Double Formula 1 World Champion Mika Hakkinen has blamed the litany of mistakes made by Ferrari and their drivers during the Japanese Grand Prix for their defeat at the hands of Mercedes last Sunday in Suzuka.
Writing in his Unibet column, Hakkinen observed, “Ferrari will again realise that this race offered them a potential victory because, even though the Mercedes cars were quicker in the race, track position is everything as Sebastian showed.
“If Sebastian had made a good start and Charles has not run wide at Turns 1 and 2 this could have been a very different story.
“When you make mistakes at this level you will be punished, and especially when a team like Mercedes Benz is ready to take advantage of them,” added the Finn.
The weekend in Japan was heavily disrupted by Typhoon Hagibis, which meant qualifying and the race took place on Sunday. Saturday was a total write-off with Friday offering the only track action before race day.
Hakkinen observed, “After Friday practice, it looked like Ferrari did not have the race-pace to beat Mercedes, but once again they delivered in qualifying and dominated the front row of the grid.
“This time pole position went to Vettel, and teammate Charles Leclerc was unable to challenge. I thought the race would be quite different due to the Mercedes cars being slightly easier on their tyres.
“It did not matter, because both Ferrari drivers made mistakes at the start. Sebastian allowed his car to creep forward before the lights went out, then stopped his car at exactly the times the red lights were turned off! The timing could not have been worse, and I was amazed he managed to make some kind of recovery.
“I have sympathy for Sebastian because the Suzuka start is on a downhill slope and, if you are not careful, the car can start to roll. Especially if you are distracted by making steering wheel adjustments or talking on the radio. You need to keep your foot touching the brake until the lights go out.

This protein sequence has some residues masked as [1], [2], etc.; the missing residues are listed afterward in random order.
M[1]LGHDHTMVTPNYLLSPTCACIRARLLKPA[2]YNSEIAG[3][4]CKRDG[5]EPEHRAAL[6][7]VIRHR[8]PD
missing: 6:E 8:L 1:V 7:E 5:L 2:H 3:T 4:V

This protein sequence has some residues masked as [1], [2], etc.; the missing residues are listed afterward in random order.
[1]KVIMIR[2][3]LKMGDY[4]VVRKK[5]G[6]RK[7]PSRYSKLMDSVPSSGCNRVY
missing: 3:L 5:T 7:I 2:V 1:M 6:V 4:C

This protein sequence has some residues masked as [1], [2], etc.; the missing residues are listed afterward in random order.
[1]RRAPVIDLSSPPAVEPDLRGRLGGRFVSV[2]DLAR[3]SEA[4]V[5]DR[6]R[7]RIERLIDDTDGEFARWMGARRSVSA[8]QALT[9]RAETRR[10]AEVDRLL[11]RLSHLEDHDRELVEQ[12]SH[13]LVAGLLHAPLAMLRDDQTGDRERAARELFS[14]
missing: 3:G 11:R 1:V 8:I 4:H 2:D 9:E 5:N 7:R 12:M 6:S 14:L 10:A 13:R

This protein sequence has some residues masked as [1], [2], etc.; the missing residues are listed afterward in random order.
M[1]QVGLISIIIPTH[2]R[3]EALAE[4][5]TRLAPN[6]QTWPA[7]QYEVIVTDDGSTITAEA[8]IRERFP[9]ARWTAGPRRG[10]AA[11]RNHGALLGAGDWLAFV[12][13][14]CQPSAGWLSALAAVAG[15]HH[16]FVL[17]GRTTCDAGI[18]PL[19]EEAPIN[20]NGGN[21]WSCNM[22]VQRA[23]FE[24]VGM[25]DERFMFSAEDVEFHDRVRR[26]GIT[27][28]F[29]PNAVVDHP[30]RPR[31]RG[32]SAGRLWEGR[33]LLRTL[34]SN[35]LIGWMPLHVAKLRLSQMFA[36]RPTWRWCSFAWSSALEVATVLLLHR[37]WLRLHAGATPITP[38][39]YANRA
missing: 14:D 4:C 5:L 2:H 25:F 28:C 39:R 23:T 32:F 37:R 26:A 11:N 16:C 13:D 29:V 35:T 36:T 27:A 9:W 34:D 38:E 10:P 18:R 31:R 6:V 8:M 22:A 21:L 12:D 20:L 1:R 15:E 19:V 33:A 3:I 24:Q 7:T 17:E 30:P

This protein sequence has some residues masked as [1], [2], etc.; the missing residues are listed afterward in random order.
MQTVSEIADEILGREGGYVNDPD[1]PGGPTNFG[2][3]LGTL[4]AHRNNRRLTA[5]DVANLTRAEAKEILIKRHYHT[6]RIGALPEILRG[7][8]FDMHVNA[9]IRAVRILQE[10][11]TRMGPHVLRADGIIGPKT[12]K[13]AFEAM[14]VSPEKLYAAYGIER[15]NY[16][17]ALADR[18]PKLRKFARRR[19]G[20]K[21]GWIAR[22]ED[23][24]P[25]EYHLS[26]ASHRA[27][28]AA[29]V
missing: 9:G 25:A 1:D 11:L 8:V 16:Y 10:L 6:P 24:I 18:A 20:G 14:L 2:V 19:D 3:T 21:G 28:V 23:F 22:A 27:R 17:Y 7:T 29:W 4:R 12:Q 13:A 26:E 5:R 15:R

“It looked like Sebastian’s bad start distracted Charles because he was also slow off the line and then found himself being challenged around the outside of Turns 1 and 2 by Max Verstappen’s Red Bull Honda.
“Charles ran wide and, when the two cars touched, we lost Max’s involvement in the race – he would later retire due to major damage to his floor. We also lost any chance of Charles battling for the win because he damaged his front wing and had to make that early pit stop.
“There has been a lot of comment about Charles and Ferrari not making a pit stop straight away to repair the damage. In my view, he should have made the pit stop immediately because there is no point racing with a badly damaged wing that is dragging on the ground. You will compromise your performance, damage the tyres and become a danger to yourself or others.
“It is so important not to suffer wing failure at high speed. Remember, it was a damaged front wing which failed and caused Roland Ratzenberger’s fatal accident in San Marino in 1994.
“I think we were quite lucky that, when Charles’ front wing endplate finally came off, it only damaged Lewis Hamilton’s car, destroying his right-hand wing mirror. This could have been a lot worse. Once again we were reminded why the Halo concept has been such an important safety initiative.
“Personally I do not blame Charles for trying to continue. He said the car did not feel that bad, and anyway, he cannot see the front wing from inside the cockpit. However the Ferrari management could see it, and it is not surprising that the FIA imposed a penalty after the race,” concluded Häkkinen.